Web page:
Happy Saint David’s Day
LSBR, UK wishes a Happy Saint David’s Day
Dydd Gŵyl Dewi Hapus
London School of Business and Research (LSBR), UK wishes all its learners a Happy Saint David’s Day “Dydd Gŵyl Dewi Hapus” celebrated on the 1st of March.
Happy Saint David’s Day (Welsh: Dydd Gŵyl Dewi Sant or Dydd Gŵyl Dewi) is the feast day of Saint David, the patron saint of Wales, and falls on 1 March, the date of Saint David’s death in 589 AD. The feast has been regularly celebrated since the canonisation of David in the 12th century (by Pope Callixtus II), in the UK. His final words to the community of monks were: “Brothers be ye constant. The yoke which with single mind ye have taken, bear ye to the end; and whatsoever ye have seen with me and heard, keep and fulfil.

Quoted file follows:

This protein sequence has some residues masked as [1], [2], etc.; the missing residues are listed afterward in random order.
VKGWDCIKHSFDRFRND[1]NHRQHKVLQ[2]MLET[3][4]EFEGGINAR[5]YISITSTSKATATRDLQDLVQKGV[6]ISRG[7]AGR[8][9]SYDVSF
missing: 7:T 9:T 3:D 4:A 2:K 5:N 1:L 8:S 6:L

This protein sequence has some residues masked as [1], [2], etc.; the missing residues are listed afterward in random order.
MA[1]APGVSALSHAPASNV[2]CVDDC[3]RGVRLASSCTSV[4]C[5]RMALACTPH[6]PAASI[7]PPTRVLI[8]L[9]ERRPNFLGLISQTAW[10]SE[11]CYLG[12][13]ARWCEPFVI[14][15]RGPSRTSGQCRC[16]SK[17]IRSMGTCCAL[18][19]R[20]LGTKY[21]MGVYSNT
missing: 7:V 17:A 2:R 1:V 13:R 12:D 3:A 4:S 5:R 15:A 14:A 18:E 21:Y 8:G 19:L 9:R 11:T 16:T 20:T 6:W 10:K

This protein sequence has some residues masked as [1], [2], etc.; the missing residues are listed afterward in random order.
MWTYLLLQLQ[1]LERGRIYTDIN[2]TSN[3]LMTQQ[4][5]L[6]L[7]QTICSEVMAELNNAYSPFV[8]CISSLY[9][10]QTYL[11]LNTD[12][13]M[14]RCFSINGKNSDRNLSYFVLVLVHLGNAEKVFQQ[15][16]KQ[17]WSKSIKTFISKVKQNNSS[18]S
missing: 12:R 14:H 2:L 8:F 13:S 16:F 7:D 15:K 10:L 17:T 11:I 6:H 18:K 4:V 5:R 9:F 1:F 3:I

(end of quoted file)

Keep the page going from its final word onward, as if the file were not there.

Traditional festivities include wearing daffodils and leeks, recognised symbols of Wales and Saint David respectively, eating traditional Welsh food including cawl and Welsh rarebit, and women wearing traditional Welsh dress. An increasing number of cities and towns across Wales including Cardiff, Swansea and Aberystwyth also put on parades throughout the day.
For centuries, 1 March has been a national festival. Saint David was recognised as a national patron saint in the 12th century at a peak time of Welsh resistance to the Normans. He was canonised by Pope Callixtus II in 1120. The 17th-century diarist Samuel Pepys noted how Welsh celebrations in London for Saint David’s Day would spark wider counter-celebrations amongst their English neighbours: life-sized effigies of Welshmen were symbolically lynched, and by the 18th century the custom had arisen of confectioners producing “taffies”—gingerbread figures baked in the shape of a Welshman riding a goat—on Saint David’s Day.